Did you know there are at least 4,000 different species (kinds) of native bees in North America? Native bees are good to have around. We can help native bees by providing shelter for them.

Let’s Get Started

Attracting bees might sound like a crazy idea. However, native bees are gentle creatures. They’re much less likely to sting than honey bees because they don’t have a hive to defend

Wonderful!

Wonderful!

How can you tell a honey bee from a native bee? Find out What’s the Buzz and learn the key differences between native bees and honey bees. Most native bees are solitary and do not live in hives. Instead, they either build their own nests, rely on nests or holes made by other creatures, or burrow in holes in trees or stems. You can mimic their nest style and make a home for them.

Amazing!

Amazing!

Bees are important pollinators. Without bees to pollinate them, many flowers couldn’t make seeds or fruit. The warmer seasons–spring and summer are the busiest time for bees to be out and about. Depending on the type of bee, they may hibernate or die off in winter after having laid their eggs in the fall.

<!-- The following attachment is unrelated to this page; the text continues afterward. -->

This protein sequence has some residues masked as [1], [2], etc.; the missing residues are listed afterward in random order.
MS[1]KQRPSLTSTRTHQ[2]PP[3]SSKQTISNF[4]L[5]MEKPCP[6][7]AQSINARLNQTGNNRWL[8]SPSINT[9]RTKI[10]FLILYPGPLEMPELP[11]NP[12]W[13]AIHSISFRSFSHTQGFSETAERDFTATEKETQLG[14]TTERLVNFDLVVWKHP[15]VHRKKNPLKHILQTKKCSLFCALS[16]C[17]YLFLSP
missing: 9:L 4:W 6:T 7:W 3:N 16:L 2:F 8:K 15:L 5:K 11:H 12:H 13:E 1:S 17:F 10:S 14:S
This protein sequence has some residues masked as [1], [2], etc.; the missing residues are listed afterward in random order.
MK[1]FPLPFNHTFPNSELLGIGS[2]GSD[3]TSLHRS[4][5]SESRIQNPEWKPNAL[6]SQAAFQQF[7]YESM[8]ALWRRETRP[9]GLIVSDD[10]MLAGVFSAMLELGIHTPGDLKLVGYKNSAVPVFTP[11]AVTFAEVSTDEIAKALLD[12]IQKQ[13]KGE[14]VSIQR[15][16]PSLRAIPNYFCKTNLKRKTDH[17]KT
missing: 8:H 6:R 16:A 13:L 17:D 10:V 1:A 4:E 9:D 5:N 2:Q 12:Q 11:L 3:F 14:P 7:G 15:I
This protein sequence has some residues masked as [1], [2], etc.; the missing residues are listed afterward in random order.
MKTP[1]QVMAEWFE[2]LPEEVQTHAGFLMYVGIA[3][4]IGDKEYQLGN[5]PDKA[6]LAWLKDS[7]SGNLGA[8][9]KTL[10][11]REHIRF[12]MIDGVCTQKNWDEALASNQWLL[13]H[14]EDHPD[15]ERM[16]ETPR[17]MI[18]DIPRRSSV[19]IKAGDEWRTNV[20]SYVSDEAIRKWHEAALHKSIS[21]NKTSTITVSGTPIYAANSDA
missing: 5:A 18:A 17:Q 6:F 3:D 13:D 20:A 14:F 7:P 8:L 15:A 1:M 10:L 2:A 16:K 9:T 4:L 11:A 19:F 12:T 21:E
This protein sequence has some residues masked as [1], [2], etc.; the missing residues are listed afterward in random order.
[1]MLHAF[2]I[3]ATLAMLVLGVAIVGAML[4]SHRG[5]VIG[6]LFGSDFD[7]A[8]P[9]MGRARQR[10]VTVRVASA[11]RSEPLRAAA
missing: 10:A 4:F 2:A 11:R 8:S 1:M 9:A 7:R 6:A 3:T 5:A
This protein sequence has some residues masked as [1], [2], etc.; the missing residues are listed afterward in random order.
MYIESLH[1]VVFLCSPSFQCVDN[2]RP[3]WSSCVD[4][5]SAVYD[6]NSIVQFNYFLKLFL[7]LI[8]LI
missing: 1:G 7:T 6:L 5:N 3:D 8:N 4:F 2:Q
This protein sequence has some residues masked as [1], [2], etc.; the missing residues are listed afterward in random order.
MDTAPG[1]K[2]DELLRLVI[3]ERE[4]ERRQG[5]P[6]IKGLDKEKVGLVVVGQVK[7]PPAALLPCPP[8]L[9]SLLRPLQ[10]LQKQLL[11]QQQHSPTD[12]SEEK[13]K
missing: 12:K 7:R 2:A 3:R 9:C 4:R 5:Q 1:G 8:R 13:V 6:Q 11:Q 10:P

Great!

Great!

You can build homes for native bees. Learn to build a  Bumblebee Abode below.

Bumblebee Abode:

  • Find a dry, shady plot of ground in your yard. Lay a board on the ground.
  • Lay 2-3 inches of nesting material on top of it.
  • Put a flowerpot upside down over the nesting material. The edge of the pot should extend past the edge of the board, so there is space for bees to come and go.
  • Plug up the pot’s drain hole with the cork.

 

For more cool bee home designs, check out Ranger Rick®

Safety Note: Always observe wildlife from a safe distance. Never disturb animal habitats or remove animals from their habitat. And if you or anyone in your family is allergic to bees, skip creating a habitat to attract them.

Document Your Discoveries

Photo: Clay Bolt | Bee
  1. Draw or describe your bee home in your Nature Notebook.
  2. What kind of bees did you see

Bonus: Show us your bee home drawings and photos on social media by using the hashtag #GreenHour.

Join this year’s Great American Campoutright in your yard or another nearby place!

 

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